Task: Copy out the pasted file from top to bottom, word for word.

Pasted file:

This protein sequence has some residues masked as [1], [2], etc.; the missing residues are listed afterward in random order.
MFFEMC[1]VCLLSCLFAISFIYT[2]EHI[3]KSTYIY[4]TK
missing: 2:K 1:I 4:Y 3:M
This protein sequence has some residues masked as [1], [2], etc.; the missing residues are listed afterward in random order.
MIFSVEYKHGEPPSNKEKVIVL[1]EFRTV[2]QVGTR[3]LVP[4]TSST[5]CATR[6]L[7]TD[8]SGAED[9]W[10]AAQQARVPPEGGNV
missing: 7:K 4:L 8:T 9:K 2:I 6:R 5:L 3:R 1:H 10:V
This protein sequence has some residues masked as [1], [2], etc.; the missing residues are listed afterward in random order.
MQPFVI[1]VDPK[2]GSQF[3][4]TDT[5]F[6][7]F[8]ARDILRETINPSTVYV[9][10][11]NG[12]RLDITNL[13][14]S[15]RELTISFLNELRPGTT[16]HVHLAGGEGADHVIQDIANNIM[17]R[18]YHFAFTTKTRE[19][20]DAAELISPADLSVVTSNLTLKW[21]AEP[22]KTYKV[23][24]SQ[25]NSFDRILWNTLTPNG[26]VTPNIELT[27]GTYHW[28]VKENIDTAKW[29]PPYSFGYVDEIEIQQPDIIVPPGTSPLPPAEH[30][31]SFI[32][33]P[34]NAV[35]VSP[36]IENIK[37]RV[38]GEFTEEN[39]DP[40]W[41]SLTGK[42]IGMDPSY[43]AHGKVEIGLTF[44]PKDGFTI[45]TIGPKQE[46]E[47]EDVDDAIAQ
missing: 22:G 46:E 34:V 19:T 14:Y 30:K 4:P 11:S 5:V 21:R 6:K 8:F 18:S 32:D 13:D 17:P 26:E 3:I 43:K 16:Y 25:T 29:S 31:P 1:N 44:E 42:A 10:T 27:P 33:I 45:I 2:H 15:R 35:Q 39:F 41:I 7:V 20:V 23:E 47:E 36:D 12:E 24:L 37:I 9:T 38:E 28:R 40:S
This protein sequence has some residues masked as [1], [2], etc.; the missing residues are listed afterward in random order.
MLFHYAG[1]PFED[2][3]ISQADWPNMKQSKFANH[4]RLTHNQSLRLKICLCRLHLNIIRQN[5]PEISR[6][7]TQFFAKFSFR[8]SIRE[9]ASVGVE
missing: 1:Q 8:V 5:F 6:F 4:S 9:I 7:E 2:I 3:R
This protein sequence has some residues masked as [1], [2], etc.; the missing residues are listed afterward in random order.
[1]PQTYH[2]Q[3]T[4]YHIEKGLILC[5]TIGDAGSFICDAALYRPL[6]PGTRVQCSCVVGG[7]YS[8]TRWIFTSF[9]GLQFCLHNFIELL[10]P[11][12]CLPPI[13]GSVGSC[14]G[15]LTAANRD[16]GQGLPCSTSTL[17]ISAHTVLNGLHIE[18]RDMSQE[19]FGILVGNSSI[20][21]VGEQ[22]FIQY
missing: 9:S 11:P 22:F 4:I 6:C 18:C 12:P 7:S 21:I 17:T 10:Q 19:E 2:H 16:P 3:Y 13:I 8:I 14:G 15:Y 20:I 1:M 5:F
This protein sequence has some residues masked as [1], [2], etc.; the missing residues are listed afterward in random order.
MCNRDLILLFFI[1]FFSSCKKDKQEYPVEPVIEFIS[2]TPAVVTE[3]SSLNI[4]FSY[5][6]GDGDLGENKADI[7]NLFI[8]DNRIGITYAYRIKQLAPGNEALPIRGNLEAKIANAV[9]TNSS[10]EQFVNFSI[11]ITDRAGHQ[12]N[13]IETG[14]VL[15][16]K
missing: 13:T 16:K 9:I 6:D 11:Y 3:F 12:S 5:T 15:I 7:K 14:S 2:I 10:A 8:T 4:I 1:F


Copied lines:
This protein sequence has some residues masked as [1], [2], etc.; the missing residues are listed afterward in random order.
MFFEMC[1]VCLLSCLFAISFIYT[2]EHI[3]KSTYIY[4]TK
missing: 2:K 1:I 4:Y 3:M
This protein sequence has some residues masked as [1], [2], etc.; the missing residues are listed afterward in random order.
MIFSVEYKHGEPPSNKEKVIVL[1]EFRTV[2]QVGTR[3]LVP[4]TSST[5]CATR[6]L[7]TD[8]SGAED[9]W[10]AAQQARVPPEGGNV
missing: 7:K 4:L 8:T 9:K 2:I 6:R 5:L 3:R 1:H 10:V
This protein sequence has some residues masked as [1], [2], etc.; the missing residues are listed afterward in random order.
MQPFVI[1]VDPK[2]GSQF[3][4]TDT[5]F[6][7]F[8]ARDILRETINPSTVYV[9][10][11]NG[12]RLDITNL[13][14]S[15]RELTISFLNELRPGTT[16]HVHLAGGEGADHVIQDIANNIM[17]R[18]YHFAFTTKTRE[19][20]DAAELISPADLSVVTSNLTLKW[21]AEP[22]KTYKV[23][24]SQ[25]NSFDRILWNTLTPNG[26]VTPNIELT[27]GTYHW[28]VKENIDTAKW[29]PPYSFGYVDEIEIQQPDIIVPPGTSPLPPAEH[30][31]SFI[32][33]P[34]NAV[35]VSP[36]IENIK[37]RV[38]GEFTEEN[39]DP[40]W[41]SLTGK[42]IGMDPSY[43]AHGKVEIGLTF[44]PKDGFTI[45]TIGPKQE[46]E[47]EDVDDAIAQ
missing: 22:G 46:E 34:V 19:T 14:Y 30:K 4:P 11:S 5:V 21:R 6:K 8:F 18:S 32:D 13:D 17:P 26:E 3:I 43:K 16:Y 25:T 29:S 31:P 1:N 44:E 42:A 10:T 27:P 33:I 45:I 2:H 15:R 35:Q 39:F 41:I 7:V 20:V 23:E 47:E 36:D 12:E 24:L 37:I 9:T 38:E 28:R 40:S
This protein sequence has some residues masked as [1], [2], etc.; the missing residues are listed afterward in random order.
MLFHYAG[1]PFED[2][3]ISQADWPNMKQSKFANH[4]RLTHNQSLRLKICLCRLHLNIIRQN[5]PEISR[6][7]TQFFAKFSFR[8]SIRE[9]ASVGVE
missing: 1:Q 8:V 5:F 6:F 4:S 9:I 7:E 2:I 3:R
This protein sequence has some residues masked as [1], [2], etc.; the missing residues are listed afterward in random order.
[1]PQTYH[2]Q[3]T[4]YHIEKGLILC[5]TIGDAGSFICDAALYRPL[6]PGTRVQCSCVVGG[7]YS[8]TRWIFTSF[9]GLQFCLHNFIELL[10]P[11][12]CLPPI[13]GSVGSC[14]G[15]LTAANRD[16]GQGLPCSTSTL[17]ISAHTVLNGLHIE[18]RDMSQE[19]FGILVGNSSI[20][21]VGEQ[22]FIQY
missing: 9:S 11:P 22:F 4:I 6:C 18:C 12:P 7:S 21:I 17:T 10:Q 19:E 2:H 16:P 3:Y 13:I 8:I 14:G 15:Y 20:I 1:M 5:F
This protein sequence has some residues masked as [1], [2], etc.; the missing residues are listed afterward in random order.
MCNRDLILLFFI[1]FFSSCKKDKQEYPVEPVIEFIS[2]TPAVVTE[3]SSLNI[4]FSY[5][6]GDGDLGENKADI[7]NLFI[8]DNRIGITYAYRIKQLAPGNEALPIRGNLEAKIANAV[9]TNSS[10]EQFVNFSI[11]ITDRAGHQ[12]N[13]IETG[14]VL[15][16]K
missing: 13:T 16:K 9:I 6:D 11:Y 3:F 12:S 5:T 15:I 7:K 14:S 2:I 10:A 8:T 4:I 1:F